Finborough Theatre, London – until 26 March 2022
The bar for fringe theatre sensation of 2022 has already been set astonishingly high by this firecracker of a show. Not since the original 1990 production of Jonathan Harvey’s Beautiful Thing at the Bush (which featured a pre-stardom Jonny Lee Miller) have I seen a new play and young actors that come off with the sheer swagger and brilliance of Sophie Swithinbank’s two-hander and the performances of Corey Montague-Sholay and William Robinson.
Montague-Sholay and Robinson play Mark and Darren, a pair of London teenagers from markedly different backgrounds – the former is decidedly middle class while the latter comes from a family whose hardscrabble lifestyle exists at the boundaries of criminality and brutality – who form, through necessity, an unexpected alliance at school. If Swithinbank’s script has a flaw, it’s that it’s one doesn’t immediately believe that these profoundly contrasting young men would ever become friends. Once you’ve bought it into it though (and you will, largely because of the extraordinary performances) strap in for the ride. And what a ride it is.
Swithinbank’s writing is muscular, street-smart, hilarious, unflinching as she refracts toxic masculinity, peer pressure, social inequality, and pent-up, unarticulated sexuality through the intense, breathless prism of youth. There is a forensic precision to her observations, but also great warmth, humanity and heartbreak. The young men play out contrasting mini-monologues simultaneously but the effect is galvanising rather than confusing.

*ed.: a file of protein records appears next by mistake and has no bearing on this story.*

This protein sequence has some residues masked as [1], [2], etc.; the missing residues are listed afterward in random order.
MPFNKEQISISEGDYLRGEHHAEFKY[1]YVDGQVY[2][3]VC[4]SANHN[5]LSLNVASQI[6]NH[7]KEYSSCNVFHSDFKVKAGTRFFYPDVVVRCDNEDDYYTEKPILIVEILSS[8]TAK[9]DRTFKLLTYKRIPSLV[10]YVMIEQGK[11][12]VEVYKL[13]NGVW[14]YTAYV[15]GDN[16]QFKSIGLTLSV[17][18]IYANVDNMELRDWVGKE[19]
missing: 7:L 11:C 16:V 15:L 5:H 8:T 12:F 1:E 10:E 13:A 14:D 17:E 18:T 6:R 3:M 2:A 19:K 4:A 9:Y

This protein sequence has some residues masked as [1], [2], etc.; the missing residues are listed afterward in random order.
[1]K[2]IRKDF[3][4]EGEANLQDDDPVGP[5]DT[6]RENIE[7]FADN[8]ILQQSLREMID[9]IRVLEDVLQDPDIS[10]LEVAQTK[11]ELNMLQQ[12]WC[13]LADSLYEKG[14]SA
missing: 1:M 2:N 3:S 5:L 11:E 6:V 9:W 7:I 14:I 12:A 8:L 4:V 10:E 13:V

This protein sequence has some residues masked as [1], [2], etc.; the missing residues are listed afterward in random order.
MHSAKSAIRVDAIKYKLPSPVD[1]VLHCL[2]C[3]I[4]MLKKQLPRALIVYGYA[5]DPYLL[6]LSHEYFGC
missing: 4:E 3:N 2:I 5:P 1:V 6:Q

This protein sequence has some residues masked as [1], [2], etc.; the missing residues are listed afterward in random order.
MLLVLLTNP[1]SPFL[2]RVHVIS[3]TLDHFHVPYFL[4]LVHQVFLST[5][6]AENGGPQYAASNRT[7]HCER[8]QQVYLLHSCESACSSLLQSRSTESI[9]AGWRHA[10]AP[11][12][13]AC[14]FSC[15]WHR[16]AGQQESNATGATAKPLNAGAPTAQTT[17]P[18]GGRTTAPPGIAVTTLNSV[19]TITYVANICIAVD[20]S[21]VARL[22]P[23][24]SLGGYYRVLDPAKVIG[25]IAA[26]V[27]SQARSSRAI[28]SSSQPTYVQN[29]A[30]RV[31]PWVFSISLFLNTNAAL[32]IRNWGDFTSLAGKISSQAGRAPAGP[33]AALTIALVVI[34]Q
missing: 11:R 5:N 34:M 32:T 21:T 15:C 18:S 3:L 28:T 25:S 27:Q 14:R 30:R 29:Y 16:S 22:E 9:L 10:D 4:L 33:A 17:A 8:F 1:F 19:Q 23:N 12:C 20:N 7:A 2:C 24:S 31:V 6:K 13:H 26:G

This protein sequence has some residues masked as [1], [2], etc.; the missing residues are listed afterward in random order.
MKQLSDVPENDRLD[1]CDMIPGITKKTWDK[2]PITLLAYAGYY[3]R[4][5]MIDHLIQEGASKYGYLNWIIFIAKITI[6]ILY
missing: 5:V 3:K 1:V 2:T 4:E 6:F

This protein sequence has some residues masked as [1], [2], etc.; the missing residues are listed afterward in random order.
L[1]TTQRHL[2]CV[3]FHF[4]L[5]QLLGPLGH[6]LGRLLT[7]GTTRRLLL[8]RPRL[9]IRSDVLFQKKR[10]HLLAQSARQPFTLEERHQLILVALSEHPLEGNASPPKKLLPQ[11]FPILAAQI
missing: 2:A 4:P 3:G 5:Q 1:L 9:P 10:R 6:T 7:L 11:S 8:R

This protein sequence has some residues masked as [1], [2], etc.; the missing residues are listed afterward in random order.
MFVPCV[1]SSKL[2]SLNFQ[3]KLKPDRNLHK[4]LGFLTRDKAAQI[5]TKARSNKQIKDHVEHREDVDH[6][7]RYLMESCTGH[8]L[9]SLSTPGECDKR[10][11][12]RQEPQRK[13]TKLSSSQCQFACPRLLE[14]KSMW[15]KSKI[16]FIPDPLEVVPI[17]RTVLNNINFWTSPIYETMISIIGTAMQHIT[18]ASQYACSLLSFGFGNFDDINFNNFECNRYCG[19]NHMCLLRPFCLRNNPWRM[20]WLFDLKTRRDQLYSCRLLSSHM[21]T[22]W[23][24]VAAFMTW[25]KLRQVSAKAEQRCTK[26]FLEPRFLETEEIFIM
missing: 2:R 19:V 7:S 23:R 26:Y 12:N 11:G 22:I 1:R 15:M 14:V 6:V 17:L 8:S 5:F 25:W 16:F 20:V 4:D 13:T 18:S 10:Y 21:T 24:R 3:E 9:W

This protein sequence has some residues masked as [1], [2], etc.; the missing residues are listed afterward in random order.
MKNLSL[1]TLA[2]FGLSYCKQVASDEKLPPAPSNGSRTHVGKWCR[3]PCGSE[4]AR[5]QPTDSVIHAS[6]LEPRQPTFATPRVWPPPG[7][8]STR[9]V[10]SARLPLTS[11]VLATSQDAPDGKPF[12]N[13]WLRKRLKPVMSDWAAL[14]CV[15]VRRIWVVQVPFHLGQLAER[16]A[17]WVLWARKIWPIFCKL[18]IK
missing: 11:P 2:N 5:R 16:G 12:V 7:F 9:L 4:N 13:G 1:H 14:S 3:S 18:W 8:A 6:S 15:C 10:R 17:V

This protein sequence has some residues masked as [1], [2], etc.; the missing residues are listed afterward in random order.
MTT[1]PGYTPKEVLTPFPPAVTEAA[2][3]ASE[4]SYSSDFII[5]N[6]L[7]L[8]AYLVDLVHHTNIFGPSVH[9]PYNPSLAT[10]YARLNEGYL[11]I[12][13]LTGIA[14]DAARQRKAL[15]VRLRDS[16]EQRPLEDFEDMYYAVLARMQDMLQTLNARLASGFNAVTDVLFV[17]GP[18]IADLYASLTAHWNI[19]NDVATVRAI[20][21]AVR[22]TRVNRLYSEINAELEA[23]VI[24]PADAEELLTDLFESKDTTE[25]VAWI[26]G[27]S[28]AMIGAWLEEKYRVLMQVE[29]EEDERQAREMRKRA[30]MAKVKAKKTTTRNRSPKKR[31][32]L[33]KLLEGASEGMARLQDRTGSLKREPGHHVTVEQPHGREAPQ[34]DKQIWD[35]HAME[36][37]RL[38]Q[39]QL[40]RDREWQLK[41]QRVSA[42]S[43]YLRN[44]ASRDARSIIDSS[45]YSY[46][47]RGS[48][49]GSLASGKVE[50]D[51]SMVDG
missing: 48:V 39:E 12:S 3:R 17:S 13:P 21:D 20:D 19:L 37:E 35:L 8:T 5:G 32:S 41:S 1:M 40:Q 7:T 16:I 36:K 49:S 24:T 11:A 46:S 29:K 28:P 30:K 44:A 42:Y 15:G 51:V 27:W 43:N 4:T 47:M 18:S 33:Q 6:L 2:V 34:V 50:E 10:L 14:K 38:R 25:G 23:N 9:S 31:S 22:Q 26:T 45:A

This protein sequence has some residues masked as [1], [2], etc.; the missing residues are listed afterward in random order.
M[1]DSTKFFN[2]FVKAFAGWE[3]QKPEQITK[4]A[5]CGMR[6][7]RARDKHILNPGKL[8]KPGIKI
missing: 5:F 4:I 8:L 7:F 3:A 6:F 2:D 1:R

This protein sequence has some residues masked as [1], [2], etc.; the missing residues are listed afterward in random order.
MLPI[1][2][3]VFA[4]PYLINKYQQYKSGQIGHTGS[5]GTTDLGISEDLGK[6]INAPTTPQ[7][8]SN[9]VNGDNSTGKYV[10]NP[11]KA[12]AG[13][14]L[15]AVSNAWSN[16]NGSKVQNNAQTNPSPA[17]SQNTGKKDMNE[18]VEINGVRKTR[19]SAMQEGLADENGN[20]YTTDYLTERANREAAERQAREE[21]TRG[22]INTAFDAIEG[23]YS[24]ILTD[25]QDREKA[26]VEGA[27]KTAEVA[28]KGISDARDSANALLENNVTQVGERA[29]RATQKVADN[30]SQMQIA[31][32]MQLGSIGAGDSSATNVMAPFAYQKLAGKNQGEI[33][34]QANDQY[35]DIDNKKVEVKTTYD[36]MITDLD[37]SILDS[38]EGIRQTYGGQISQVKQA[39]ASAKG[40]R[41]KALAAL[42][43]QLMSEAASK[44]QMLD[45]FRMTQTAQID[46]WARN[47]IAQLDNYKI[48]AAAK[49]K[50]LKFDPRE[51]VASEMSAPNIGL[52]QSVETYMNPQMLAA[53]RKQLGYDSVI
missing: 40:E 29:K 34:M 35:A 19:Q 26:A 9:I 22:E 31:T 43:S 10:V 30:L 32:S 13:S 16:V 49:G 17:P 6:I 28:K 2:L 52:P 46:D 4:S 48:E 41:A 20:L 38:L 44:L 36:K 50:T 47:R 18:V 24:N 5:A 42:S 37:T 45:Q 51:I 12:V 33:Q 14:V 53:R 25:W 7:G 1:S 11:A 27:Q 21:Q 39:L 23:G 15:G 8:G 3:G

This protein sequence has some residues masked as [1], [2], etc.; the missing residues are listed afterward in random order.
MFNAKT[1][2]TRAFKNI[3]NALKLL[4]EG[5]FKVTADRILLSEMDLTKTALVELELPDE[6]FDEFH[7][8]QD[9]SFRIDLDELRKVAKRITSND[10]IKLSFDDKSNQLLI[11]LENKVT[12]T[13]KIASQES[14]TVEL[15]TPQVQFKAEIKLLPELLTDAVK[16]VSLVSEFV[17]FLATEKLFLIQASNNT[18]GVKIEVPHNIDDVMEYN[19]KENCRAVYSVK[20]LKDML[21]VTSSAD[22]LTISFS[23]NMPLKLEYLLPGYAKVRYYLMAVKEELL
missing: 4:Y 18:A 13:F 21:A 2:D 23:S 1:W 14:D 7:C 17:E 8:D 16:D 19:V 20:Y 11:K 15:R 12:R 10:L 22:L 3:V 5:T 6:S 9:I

Matthew Iliffe’s laser-sharp production helps immeasurably with this, potently demonstrating the power of simplicity and the kinetic charge of excitement that happens when rigorous discipline and a wondrous freedom of expression are allowed to play together. There are moments here that take the breath away with their sheer invention and emotional honesty. Natalie Johnson’s exquisitely spare set (a giant seesaw sits and swings centre-stage, playful but threatening, symbolising childhood, but also shifts in power), is complimented by sparse but vivid lighting and sound contributions from Jess Tucker Boyd and Mwen respectively.
I’m not sure there are enough superlatives to shower upon actors Corey Montague-Sholay and William Robinson, except to say that it feels like watching a pair of talents poised on the brink of major stardom. Montague-Sholay invests Mark with an innate niceness and gentle intelligence that makes one completely understand why the traumatised, lonely Darren would see him as a beacon of hope. He deftly, affectingly charts the journey from comparatively untroubled teenager to soulful, damaged young adult. It’s acting of the highest order.
In the slightly showier role of allegedly bad boy Darren, careering so fast down the path to self destruction that he barely has time to slam on the brakes, William Robinson is absolutely astounding. With a face like a bruised cherub, Robinson goes from snarling confrontation to edgy sweetness to aching sadness and back again with a remarkably assured physical and vocal technique. It’s a haunting, thrilling, multi-faceted performance.
If there’s any justice, this devastating production will completely sell out, and ultimately achieve a much longer life. Don’t hang about to get tickets: you’ll have an extraordinary time in the theatre plus, in a few short years, you’ll be able to say that you experienced these world class talents at close quarters and before they became mega-famous. Tender yet in yer face, raw yet accomplished, it’s unmissable. This Bacon is salty but irresistibly tasty.
‘Tender yet in-yer-face, raw yet accomplished, it’s unmissable’: @AlunJohnHood is already declaring @bacontheplay at @finborough the play of the year. @CoreyTDD & @wmrobinson_ star in @sswithinbank92’s two-hander. ★★★★ #theatrereviews #newwriting